Reston As Reston prepares for its future, the Reston Master Plan Special Study Task Force recently voted to send their work onto the Fairfax County Planning Commission for consideration.
One of the dissenting votes against the task force’s report came from the Reston Citizens Association, who panned the recommendation and gave them a “D” grade.
“I’d hoped by now we’d have something we could all be proud of. But we’ve got to call it like we see it, and there are major issues that haven’t been addressed yet,” said Colin Mills, president of the RCA, in a statement. “We need a plan that meets our community’s expectations for the future.”
The RCA gave its highest marks, a “B” to the plan’s overview, urban design and placemaking and environmental stewardship. In those instances, those categories are criticized for leaving many specifics, such as information on how to implement the urban design.
Other areas received failing grades, such as the urban parks, recreation and culture section.
“[It] abandons approved countywide standards, provides too little parks and rec space for new residents, increases burdens on existing [Reston Association] facilities and limits the county’s contribution to new park facilities,” the comments for the section read.
“C” grades were given to the public facilities, and “D” grades were given to areawide recommendations, transportation and district recommendations.
“Restonians deserve a draft plan that is much more responsive for their needs now and into the future,” said Terry Maynard, co-chair of the Reston 2020 committee and member of the task force representing the RCA. “This draft plan generally focuses on the needs of developers and the county, although we appreciate its relative strength in environmental stewardship, an important concern to Restonians.”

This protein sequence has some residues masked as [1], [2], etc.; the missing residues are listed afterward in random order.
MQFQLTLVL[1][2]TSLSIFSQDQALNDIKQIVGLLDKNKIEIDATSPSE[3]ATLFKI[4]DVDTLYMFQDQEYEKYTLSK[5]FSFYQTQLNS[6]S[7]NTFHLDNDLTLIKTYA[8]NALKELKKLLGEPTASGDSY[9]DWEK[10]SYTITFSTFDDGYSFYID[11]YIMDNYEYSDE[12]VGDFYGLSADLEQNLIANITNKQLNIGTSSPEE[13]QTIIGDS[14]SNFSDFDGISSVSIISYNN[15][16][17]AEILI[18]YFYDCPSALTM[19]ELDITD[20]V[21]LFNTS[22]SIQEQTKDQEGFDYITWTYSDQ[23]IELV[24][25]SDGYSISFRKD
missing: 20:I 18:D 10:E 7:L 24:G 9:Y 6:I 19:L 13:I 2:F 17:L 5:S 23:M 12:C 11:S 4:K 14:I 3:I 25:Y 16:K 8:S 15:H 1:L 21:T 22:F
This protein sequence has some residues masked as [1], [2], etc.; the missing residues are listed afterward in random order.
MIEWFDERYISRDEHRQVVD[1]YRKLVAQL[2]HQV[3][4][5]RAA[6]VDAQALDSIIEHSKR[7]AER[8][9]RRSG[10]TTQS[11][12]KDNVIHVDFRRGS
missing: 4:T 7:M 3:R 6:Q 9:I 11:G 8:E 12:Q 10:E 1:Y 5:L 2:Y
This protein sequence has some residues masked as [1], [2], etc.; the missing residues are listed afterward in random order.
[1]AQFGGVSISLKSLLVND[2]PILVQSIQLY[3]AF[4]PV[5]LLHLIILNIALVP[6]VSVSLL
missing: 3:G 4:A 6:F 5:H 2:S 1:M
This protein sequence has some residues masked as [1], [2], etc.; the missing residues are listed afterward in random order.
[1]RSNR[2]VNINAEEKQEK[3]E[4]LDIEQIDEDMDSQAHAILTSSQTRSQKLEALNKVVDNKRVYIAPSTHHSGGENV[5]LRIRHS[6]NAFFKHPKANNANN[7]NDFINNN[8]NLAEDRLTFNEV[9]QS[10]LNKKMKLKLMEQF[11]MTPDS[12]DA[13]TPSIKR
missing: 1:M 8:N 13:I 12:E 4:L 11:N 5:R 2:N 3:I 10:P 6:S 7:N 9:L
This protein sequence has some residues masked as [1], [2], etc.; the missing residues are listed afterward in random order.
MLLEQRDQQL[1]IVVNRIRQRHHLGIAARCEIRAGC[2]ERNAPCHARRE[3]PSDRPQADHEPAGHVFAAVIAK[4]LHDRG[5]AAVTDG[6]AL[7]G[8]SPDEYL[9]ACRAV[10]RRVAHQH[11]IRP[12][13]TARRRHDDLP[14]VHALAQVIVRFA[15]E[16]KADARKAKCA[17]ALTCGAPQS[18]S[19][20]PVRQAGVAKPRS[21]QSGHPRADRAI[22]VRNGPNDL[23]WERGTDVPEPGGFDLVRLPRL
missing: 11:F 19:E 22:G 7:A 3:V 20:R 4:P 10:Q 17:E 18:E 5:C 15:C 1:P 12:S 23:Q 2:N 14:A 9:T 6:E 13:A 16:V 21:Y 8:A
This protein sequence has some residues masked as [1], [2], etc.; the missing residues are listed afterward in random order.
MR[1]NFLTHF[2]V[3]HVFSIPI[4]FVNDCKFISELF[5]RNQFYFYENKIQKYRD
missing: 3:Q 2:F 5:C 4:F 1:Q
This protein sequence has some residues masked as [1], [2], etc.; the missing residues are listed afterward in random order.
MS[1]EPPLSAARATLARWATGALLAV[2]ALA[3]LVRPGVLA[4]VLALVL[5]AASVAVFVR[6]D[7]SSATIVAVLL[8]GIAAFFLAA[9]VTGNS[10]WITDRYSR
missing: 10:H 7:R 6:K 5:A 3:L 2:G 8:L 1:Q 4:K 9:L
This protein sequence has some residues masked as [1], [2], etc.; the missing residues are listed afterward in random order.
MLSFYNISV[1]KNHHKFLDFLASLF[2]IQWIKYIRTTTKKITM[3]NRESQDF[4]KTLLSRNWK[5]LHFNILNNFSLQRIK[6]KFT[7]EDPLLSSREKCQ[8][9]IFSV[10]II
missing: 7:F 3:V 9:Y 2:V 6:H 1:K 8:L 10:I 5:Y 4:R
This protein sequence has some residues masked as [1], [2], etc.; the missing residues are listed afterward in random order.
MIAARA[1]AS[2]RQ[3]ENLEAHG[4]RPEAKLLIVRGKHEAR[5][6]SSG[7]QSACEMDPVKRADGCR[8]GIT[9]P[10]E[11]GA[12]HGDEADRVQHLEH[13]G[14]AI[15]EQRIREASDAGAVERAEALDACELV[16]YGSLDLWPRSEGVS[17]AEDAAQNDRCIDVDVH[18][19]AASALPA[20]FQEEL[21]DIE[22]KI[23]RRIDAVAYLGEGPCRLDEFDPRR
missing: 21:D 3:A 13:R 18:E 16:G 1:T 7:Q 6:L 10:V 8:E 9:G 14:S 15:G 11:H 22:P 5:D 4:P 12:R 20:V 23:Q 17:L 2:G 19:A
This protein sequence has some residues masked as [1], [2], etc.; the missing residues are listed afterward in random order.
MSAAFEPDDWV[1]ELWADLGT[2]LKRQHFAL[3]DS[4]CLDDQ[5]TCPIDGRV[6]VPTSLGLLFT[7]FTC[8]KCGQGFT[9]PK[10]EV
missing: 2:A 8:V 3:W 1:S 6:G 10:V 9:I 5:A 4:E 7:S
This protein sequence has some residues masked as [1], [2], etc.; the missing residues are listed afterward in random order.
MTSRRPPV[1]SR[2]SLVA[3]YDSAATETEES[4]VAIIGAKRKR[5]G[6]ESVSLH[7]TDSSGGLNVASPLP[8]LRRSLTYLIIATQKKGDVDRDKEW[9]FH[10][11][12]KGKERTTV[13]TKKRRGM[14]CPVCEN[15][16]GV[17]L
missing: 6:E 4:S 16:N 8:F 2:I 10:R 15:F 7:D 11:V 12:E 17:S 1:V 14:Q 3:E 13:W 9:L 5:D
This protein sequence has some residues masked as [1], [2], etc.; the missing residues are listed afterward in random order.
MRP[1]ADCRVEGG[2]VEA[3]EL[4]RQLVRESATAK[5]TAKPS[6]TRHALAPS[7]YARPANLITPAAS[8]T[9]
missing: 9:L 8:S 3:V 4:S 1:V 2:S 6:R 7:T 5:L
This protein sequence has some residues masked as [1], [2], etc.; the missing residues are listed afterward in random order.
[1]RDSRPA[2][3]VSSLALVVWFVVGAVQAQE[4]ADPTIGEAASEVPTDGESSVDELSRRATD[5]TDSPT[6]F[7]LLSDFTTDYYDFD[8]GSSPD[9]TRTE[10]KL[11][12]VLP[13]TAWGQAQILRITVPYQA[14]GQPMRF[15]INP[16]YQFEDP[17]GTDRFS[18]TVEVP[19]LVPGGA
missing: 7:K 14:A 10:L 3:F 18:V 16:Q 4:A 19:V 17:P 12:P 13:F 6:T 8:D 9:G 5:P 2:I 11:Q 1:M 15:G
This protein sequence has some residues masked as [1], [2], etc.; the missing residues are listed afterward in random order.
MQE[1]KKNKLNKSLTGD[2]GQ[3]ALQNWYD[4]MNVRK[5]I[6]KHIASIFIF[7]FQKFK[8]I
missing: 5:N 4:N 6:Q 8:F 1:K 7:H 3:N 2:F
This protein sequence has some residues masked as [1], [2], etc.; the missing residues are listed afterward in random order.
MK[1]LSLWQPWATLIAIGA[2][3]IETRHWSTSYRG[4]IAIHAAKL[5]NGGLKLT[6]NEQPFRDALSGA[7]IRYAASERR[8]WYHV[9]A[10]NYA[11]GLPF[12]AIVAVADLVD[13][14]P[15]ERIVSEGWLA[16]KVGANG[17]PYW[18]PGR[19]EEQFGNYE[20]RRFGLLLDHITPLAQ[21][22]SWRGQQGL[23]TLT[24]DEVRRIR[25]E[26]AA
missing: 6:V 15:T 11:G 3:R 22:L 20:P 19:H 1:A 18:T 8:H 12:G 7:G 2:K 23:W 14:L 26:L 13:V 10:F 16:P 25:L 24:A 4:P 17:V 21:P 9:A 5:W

Tammi Petrine, the other co-chair of Reston 2020, says that there is little in the plan that Restonians should be enthusiastic about.
“The draft plan guarantees massive gridlock for Restonians using Reston Parkway and Wiehle most of the day and the parks and recreation portion promises overcrowded athletic fields that will force Reston to absorb the costs, space, areas and facilities to meet the needs of 49,000 people who will live in its station areas,” she said.
The Fairfax County Planning commission will hold a public hearing on the plan on Wednesday, Nov. 13, and the Board of Supervisors will hold their public hearing on Tuesday, Dec. 3.